Heather Heyer’s Mother Says, ‘I’m Not Talking to the President’

  • Heyer was killed protesting white supremacists in Virginia
  • Mother says she won’t forgive Trump for ‘both sides’ remarks

Flowers surround a photo of Heather Heyer, who was killed when a car plowed into a crowd of people protesting against the Unite the Right rally in Charlottesville, Virginia, on Aug. 13, 2017.

Photographer: Chip Somodevilla/Getty Images

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The mother of Heather Heyer, the woman killed while protesting Saturday’s white-supremacist rally in Charlottesville, Virginia, said she won’t talk to President Donald Trump “after what he said about my child.”

She had been so busy after her daughter’s death that she hadn’t watched TV news until Thursday night, Susan Bro told ABC on Friday.

“I saw an actual clip of him at a press conference equating the protesters ‘like Miss Heyer’ with the KKK and the white supremacists,” Bro said. “You can’t wash this one away by shaking my hand and saying, ‘I’m sorry.’ I’m not forgiving for that.”

Asked if she had something to say to Trump, Bro said, “Think before you speak.”

‘Unifying Words’

The White House said Thursday that it was “working on identifying a time that’s convenient for the family to speak with the president.”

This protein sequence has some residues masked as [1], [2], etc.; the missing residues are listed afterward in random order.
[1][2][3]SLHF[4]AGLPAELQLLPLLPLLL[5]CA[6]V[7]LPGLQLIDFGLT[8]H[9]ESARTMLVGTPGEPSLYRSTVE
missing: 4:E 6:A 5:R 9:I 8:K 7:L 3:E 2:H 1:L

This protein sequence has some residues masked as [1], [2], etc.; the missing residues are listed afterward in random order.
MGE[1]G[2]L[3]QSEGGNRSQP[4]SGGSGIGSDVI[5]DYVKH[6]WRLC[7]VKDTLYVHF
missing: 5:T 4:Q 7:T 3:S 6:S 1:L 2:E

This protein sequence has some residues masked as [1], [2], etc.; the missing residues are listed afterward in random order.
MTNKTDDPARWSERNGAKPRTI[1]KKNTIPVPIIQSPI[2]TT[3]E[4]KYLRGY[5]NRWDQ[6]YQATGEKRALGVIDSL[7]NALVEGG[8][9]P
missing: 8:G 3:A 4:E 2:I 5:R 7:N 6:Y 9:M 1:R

“We appreciate the unifying words that Heather Heyer’s mother spoke yesterday” at her daughter’s memorial service, spokeswoman Lindsay Walters said.

“They tried to kill my child to shut her up, but guess what, you just magnified her,” Bro said at the service on Wednesday, according to the Associated Press. “I’d rather have my child, but by golly if I got to give her up, we’re going to make it count.”

The first call on Trump’s behalf looked like it came during the funeral, Bro said on ABC.

Heyer, 32, was killed when a man whom police have identified as James Alex Fields, Jr., 20 drove his car into a crowd of counter-protesters following the rally.

Political Fallout

The political fallout of Trump’s remarks about the white supremacists has spread this week, with key Republicans condemning him and CEO advisers abandoning him.

Trump at a news conference on Tuesday said not all of the people protesting the removal of a Charlottesville statue of Confederate General Robert E. Lee were neo-Nazis or white supremacists.

“I think there’s blame on both sides,” Trump said. There were also “very fine people” on both sides, he said.

“Sad to see the history and culture of our great country being ripped apart” by the removal of statues honoring Confederate heroes, Trump added in a tweet Thursday.

— With assistance by Jennifer Epstein

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